The Fisheries Issues in the Aegean Sea

  • Chiara M. Della Mea
Part of the International Political Economy Series book series (IPES)

Abstract

The Aegean Sea is one of the few seas world-wide where the fishery issue has not yet been raised in so far as boundary delimitation is concerned.1 The reasons are several and obvious, and have been discussed in the doctrine and in the literature for years. Because sovereignty, national security, and the economic impact of oil drilling are so deeply interrelated and connected in the Aegean Sea, it is difficult to deal with other less-politicized issues without being already on the verge of war. The exploitation of non-living resources tends to be more fiercely contested than that of living resources. Still, the problem of exploitation of the living resources does exist and may soon become of prime importance in the relationship between Greece and Turkey.

Keywords

Shipping Drilling Turkey Fishing Venezuela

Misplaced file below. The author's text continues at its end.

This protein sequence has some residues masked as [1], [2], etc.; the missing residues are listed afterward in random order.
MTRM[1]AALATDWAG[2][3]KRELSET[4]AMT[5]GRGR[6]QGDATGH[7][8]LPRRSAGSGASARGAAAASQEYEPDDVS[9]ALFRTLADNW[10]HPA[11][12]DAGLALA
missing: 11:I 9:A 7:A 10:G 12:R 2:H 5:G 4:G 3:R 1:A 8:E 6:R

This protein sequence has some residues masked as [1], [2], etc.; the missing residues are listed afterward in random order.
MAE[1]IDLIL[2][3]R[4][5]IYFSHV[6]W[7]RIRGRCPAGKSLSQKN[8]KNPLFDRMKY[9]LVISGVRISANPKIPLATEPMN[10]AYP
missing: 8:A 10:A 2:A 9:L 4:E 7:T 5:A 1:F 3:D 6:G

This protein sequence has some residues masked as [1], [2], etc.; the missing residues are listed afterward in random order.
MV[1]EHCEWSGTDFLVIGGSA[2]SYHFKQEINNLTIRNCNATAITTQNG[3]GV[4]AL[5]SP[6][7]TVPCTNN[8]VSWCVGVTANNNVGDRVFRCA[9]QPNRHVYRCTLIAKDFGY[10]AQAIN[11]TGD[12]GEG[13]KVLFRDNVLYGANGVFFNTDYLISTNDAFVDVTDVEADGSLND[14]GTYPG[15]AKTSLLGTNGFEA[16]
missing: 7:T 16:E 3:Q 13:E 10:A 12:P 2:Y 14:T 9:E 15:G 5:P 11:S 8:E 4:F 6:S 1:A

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Notes

  1. 1.
    At least in one case fisheries was acknowledged as a vital interest as far as boundary delimitation is concerned: Greece objected to Turkey’s extension of the territorial sea limit from three to six miles in 1964, arguing that this extension interfered with Greek fishing practice in the Aegean. Reported in J. M. Van Dyke, ‘The Aegean Sea dispute: options and avenues’, Marine Policy, 20(5) (1996), 401.Google Scholar

Copyright information

© Palgrave Macmillan, a division of Macmillan Publishers Limited 2000

Authors and Affiliations

  • Chiara M. Della Mea

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